“I will call no being good who is not what I mean when I apply that epithet to my fellow creatures …” – John Stuart Mill
I am going to write yet another post about my favourite topic … wrath!
OK, so maybe it’s not exactly my favourite topic, but it kind of is … why?
Well, let’s see … it’s one of my favourite topics because I have found over and over again that many people struggle with the question of what God is truly like. We see Jesus and his message of loving one another, but yet we see a lot of conversation in the bible about wrath and judgment and hell and vengeance and God telling people to massacre an entire race of people and … and …
… And the question is; is God loving, compassionate, merciful and full of grace like Jesus or is he an angry, repaying evil for evil and good for good like many portrayals we see of him, especially in the Old Testament?
Now, I am not going to attempt a full answer to this question today (if interested, I’ve written a “book” on the subject of how to read the differences … even if it is only ever going to be in draft form), but I wanted to focus on God’s wrath and whether or not it is appropriate to understand “wrath” in the sense we tend to today (as anger and punishment).
Let’s start at the beginning … Can you believe God would ask you to do things he, himself, is not capable of doing?
Do we claim God is good and yet believe He is capable of things we would not expect from our worst enemy?
Let’s assume the answer to each of those questions is a resounding “no” (if not, we may need to talk about that a bit more later). What this means is essentially that when God gives us commands/rules/laws to follow, it is not because he has arbitrarily decided this is a good thing to do or a bad thing to avoid; rather, they are given because this is what God is like – and what true life in his kingdom is like.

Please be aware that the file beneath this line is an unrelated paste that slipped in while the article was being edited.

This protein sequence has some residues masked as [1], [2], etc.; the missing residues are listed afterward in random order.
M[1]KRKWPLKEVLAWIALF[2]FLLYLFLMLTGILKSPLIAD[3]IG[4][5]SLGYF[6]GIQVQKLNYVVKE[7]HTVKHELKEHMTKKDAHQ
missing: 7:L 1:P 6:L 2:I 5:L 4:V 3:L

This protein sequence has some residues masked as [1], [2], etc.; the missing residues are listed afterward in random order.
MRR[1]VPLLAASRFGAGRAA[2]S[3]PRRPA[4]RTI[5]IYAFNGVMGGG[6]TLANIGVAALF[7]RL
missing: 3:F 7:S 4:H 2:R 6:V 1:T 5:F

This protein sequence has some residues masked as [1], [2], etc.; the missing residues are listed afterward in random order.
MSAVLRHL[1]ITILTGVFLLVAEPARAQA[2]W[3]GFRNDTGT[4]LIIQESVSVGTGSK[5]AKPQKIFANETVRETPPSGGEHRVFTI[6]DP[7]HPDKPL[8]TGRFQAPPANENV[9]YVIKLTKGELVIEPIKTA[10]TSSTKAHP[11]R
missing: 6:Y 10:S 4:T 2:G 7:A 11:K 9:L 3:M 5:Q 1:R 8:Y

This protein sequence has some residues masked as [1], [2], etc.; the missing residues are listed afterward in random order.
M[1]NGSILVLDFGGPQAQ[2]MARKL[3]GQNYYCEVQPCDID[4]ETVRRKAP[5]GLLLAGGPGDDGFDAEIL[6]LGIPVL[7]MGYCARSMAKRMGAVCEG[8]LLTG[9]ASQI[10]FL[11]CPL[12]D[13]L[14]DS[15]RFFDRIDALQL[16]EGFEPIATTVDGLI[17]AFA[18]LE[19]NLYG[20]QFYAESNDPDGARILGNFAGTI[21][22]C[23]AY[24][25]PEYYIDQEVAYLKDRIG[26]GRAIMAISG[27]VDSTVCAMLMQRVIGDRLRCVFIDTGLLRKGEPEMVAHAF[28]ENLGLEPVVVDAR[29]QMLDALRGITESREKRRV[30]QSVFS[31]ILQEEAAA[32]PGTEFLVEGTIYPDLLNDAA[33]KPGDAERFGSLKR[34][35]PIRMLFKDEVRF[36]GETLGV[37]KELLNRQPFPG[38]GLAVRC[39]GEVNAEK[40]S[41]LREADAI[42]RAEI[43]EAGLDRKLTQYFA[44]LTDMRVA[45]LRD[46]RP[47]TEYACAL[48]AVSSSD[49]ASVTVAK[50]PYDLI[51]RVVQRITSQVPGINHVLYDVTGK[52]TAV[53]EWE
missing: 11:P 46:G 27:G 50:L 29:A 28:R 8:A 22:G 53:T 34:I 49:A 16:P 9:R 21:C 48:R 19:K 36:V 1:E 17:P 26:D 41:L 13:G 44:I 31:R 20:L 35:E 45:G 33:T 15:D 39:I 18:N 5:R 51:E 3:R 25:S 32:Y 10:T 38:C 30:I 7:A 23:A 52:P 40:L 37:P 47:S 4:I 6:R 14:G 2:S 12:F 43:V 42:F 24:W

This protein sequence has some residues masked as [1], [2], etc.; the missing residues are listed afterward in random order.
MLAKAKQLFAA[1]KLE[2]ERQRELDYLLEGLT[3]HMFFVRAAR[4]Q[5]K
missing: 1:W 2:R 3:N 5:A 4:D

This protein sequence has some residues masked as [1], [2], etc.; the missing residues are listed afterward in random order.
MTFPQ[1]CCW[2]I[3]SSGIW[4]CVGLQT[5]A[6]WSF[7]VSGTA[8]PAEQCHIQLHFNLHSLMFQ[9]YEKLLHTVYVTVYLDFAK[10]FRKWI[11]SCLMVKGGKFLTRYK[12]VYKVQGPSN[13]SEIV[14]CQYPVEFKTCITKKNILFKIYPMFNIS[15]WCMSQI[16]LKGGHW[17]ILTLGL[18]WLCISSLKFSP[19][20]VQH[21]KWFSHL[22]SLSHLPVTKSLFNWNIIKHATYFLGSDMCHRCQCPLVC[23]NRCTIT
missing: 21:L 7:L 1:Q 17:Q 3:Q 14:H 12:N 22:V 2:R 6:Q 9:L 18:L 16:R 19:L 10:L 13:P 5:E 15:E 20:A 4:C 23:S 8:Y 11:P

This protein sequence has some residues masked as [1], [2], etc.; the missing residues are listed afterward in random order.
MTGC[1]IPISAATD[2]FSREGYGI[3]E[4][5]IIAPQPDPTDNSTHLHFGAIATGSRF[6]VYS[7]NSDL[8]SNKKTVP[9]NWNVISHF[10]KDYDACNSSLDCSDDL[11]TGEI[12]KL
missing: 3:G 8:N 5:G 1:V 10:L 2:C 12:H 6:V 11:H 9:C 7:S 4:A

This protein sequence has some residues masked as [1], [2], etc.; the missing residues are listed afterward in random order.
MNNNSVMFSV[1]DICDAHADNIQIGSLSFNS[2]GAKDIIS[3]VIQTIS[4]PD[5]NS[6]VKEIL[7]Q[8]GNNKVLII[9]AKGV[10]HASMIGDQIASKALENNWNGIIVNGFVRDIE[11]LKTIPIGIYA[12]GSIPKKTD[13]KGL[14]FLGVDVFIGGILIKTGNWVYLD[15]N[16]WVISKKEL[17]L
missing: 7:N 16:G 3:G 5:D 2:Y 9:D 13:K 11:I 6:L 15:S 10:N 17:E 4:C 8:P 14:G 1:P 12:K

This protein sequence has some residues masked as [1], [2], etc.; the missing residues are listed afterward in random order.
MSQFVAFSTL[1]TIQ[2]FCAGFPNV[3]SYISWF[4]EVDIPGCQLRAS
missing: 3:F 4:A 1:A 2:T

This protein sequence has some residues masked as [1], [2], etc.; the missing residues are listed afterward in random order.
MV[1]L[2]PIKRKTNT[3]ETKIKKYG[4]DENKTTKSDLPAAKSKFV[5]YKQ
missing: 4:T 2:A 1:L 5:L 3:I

So, let’s look at a couple “commands” Jesus puts out there in Matthew:
“You have heard that it was said to an older generation, ‘Do not murder,’ and ‘whoever murders will be subjected to judgment.’ But I say to you that anyone who is angry with a brother will be subjected to judgment. And whoever insults a brother will be brought before the council, and whoever says ‘Fool’ will be sent to fiery hell.” (Matt. 5:21-22)
“You have heard that it was said, ‘An eye for an eye and a tooth for a tooth.’ But I say to you, do not resist the evildoer. But whoever strikes you on the right cheek, turn the other to him as well. And if someone wants to sue you and to take your tunic, give him your coat also. And if anyone forces you to go one mile, go with him two. Give to the one who asks you, and do not reject the one who wants to borrow from you.” (Matt. 5:38-42)
— (And the pièce de résistance) —
“You have heard that it was said, ‘Love your neighbour’ and ‘hate your enemy.’ But I say to you, love your enemy and pray for those who persecute you, so that you may be like your Father in heaven, since he causes the sun to rise on the evil and the good, and sends rain on the righteous and the unrighteous. For if you love those who love you, what reward do you have? Even the tax collectors do the same, don’t they? And if you only greet your brothers, what more do you do? Even the Gentiles do the same, don’t they? So then, be perfect, as your heavenly Father is perfect.” (Matt. 5:43-48)
OK, ready for some simple logic?
If God would not ask us to do something he does not do, then:
1) He does not get angry (in the way we usually understand it).
2) He does not repay “an eye for an eye” … he lets people “get away” with things instead of punishing them for what they do.
3) He loves his enemies and causes good things to happen to both evil people and good people. He greets those who reject him (while they are still rejecting him).
The last section above even shows us clearly that this is what God is like; you ought to do these things “that you may be like your Father”.
This is what God is like.
So, you can throw out any view of God’s wrath that sees it as anger directed toward you, as punishment for what you have done or as some form of “penance” for not doing the right thing.
God is like Jesus and has always been like Jesus;
“If you have known me, you will know my Father too. And from now on you do know him and have seen him.” – John 14:7
And that means, we need to search for other ways to understand what wrath is … I have a few ideas/interpretations based on the scriptures and what I have read, so let me know if you want a push in another direction 😉